Dreamliner’s arch rival, the Airbus A350XWB (extra wide body), which first flew last June at Toulouse, France, is - like Boeing’s product - about 50% plastic and likewise has a composite fuselage. But Airbus has adopted a different structural concept for the latter. Instead of tape winding barrel sections as Boeing has done, it has opted for composite panels attached to a sub-structure. Repairs can therefore be carried out by removing damaged panels and replacing them. Airbus has more than 800 firm orders from 39 operators covering all three A350 variants, though the smallest apparently has the least appeal. Launch customer Qatar Airways alone has ordered 80. (This airline is also taking B787s.) Both Airbus and Boeing, keen to shine in the pivotal Asian market, exhibited their new widebodies head to head at the February Singapore Air Show. Extensive A350 flight testing is now in progress utilising four prototypes, with a fifth due imminently. First deliveries are due by the end of this year to Qatar Airways. Airbus also continues to deliver its double-deck superjumbo, the A380. The 25% composite content of the world’s largest passenger airliner includes GLARE (glass and aluminium reinforced epoxy) panels in the crown of the capacious fuselage. Such is the fatigue resistance of this fibre metal laminate that the crown panels require minimal scheduled inspection. Other advantages include low weight, high impact resistance, superior fatigue tolerance, and the ability to be treated like a metal in terms of production, repair and maintenance. Emirates expects to introduce a 617-seat layout on its A380s next year, well up from the 555-seat layout initially marketed by Airbus. Meanwhile Boeing, in a bid to maintain the success of its B777 widebody twinjet (notwithstanding the recent mysterious loss of a Malaysian Airlines example), has specified an all-composite wing for this product’s next incarnation, the B777X. This enhancement will bring the composite content of the latest ‘triple seven’ to 12% and provide a competitor to Airbus’ largest A350, the A350-1000. The B777X is attracting wide airline interest, particularly in the Middle East which sees itself as an emerging hub for long-range services that span the globe. The variant, which was launched in November 2013, is set to enter production in 2017 with first delivery due in 2020. In the short to medium haul sector, which includes most low fare carriers, the Airbus/Boeing duopoly has resisted pressure to start developing successors to their ubiquitous A320 and B737 narrowbody families. They know they will have to accede to airline desires in due course, but do not wish to shorten the production runs of the current highly successful aircraft. Therefore, for the interim, they have launched re-engined versions of these, the A320neo and B737Max. New propulsion technology embodied in Pratt and Whitney’s radical geared turbofan, the PW 1000G ‘Pure Power’ series and in the competing CFM Leap B engine, both of which incorporate significant composite elements, should provide sufficient fuel consumption improvement to attract orders. Airframes will be little changed apart from the enlarged nacelles needed to accommodate the larger diameter engines, and associated wing strengthening.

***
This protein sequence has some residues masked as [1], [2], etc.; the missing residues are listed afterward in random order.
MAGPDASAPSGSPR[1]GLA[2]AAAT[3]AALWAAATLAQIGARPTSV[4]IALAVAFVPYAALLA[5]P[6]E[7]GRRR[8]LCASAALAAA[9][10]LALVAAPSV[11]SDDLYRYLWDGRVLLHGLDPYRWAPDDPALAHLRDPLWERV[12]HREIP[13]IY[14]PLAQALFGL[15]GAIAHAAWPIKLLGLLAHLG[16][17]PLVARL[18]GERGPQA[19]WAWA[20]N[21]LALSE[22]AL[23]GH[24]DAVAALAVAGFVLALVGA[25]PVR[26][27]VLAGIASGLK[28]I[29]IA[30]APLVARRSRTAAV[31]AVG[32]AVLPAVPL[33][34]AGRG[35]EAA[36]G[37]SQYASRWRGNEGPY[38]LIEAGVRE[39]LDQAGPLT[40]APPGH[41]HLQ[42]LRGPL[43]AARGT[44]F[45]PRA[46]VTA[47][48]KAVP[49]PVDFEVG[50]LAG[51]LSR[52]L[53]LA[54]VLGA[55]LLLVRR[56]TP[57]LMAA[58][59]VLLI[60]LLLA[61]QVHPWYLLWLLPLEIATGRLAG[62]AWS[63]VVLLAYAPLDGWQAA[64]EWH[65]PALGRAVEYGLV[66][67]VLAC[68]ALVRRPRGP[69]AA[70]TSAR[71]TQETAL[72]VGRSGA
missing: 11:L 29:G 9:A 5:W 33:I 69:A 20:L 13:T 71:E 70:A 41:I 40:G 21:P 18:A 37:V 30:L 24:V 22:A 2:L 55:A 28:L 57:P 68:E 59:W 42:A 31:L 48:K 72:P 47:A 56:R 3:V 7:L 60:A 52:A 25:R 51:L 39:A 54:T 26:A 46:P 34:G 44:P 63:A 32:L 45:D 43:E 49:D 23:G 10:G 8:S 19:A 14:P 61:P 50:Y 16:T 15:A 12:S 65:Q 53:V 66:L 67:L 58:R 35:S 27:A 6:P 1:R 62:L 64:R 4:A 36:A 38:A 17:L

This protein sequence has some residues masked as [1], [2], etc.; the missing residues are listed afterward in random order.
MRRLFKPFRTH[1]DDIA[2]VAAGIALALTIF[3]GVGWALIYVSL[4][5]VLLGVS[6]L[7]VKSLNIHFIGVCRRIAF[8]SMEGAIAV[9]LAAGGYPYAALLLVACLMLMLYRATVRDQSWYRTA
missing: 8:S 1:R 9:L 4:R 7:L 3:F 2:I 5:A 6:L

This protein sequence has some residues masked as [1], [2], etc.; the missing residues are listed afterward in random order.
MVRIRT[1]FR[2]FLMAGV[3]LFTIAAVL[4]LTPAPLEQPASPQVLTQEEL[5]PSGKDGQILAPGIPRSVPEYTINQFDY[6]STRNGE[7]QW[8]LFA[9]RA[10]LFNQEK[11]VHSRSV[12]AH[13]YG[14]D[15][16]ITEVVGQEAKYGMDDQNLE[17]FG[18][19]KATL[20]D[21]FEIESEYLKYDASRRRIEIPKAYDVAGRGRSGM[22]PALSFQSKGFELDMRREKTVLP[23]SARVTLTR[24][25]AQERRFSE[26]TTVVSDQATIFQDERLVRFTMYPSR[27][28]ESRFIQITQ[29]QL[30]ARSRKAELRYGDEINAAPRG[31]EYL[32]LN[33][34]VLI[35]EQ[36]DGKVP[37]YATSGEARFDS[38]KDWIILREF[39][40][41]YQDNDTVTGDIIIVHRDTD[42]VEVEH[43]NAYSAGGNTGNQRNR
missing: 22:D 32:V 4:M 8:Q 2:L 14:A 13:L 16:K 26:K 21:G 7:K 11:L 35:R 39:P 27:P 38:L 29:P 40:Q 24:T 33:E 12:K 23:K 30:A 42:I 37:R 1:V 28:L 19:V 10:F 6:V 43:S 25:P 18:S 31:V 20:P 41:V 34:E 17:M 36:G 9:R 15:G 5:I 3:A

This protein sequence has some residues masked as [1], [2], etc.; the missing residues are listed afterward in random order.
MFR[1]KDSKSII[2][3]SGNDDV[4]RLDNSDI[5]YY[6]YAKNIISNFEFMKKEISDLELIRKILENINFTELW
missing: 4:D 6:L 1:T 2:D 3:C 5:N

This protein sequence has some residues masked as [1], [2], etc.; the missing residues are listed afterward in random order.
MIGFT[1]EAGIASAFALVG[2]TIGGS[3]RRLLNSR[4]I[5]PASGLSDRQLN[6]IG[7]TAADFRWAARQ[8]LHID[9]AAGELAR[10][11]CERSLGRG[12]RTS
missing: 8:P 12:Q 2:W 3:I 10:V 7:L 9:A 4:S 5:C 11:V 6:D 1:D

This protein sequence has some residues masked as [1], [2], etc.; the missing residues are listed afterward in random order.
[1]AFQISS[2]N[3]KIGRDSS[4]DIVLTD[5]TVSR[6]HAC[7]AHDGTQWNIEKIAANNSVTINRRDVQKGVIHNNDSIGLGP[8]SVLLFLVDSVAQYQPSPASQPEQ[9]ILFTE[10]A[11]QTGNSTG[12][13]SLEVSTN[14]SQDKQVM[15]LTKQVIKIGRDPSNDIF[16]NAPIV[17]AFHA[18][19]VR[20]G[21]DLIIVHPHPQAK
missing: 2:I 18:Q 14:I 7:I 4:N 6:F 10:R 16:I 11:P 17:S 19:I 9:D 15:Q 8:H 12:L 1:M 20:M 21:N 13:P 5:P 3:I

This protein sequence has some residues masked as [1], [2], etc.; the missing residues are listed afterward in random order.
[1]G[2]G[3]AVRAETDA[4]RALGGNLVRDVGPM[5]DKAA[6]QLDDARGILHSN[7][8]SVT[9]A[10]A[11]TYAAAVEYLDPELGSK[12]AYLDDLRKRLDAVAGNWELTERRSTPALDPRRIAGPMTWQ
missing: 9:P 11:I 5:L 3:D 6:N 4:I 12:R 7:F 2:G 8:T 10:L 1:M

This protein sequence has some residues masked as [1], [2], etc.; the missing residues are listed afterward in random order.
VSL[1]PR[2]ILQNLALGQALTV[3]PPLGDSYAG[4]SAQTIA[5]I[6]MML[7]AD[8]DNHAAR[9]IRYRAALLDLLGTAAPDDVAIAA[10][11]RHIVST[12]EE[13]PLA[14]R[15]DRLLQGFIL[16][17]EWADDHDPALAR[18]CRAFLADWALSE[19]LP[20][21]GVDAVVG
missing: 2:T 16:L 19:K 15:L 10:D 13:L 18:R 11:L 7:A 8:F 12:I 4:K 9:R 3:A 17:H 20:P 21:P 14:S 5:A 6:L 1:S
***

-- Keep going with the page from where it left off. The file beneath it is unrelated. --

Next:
Part 2 of this article looks at developments at some of the challengers to Boeing and Airbus.

This article will be published in the May/June 2014 issue of Reinforced Plastics magazine.